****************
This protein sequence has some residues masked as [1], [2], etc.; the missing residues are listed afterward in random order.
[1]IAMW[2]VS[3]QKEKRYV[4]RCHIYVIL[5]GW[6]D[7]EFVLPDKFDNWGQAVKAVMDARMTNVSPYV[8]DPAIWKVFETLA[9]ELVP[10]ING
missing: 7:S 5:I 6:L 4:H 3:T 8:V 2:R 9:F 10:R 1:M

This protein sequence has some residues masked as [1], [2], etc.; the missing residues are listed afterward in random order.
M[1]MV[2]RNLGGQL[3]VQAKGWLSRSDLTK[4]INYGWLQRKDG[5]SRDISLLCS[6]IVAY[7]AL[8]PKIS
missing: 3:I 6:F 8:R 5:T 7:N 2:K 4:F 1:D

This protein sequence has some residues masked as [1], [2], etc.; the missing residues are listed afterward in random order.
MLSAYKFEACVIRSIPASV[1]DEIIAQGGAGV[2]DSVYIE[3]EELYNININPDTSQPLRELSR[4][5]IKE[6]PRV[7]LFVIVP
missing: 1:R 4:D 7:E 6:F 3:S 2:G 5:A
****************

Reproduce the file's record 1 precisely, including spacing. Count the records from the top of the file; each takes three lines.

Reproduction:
This protein sequence has some residues masked as [1], [2], etc.; the missing residues are listed afterward in random order.
[1]IAMW[2]VS[3]QKEKRYV[4]RCHIYVIL[5]GW[6]D[7]EFVLPDKFDNWGQAVKAVMDARMTNVSPYV[8]DPAIWKVFETLA[9]ELVP[10]ING
missing: 7:S 5:I 6:L 4:H 3:T 8:V 2:R 9:F 10:R 1:M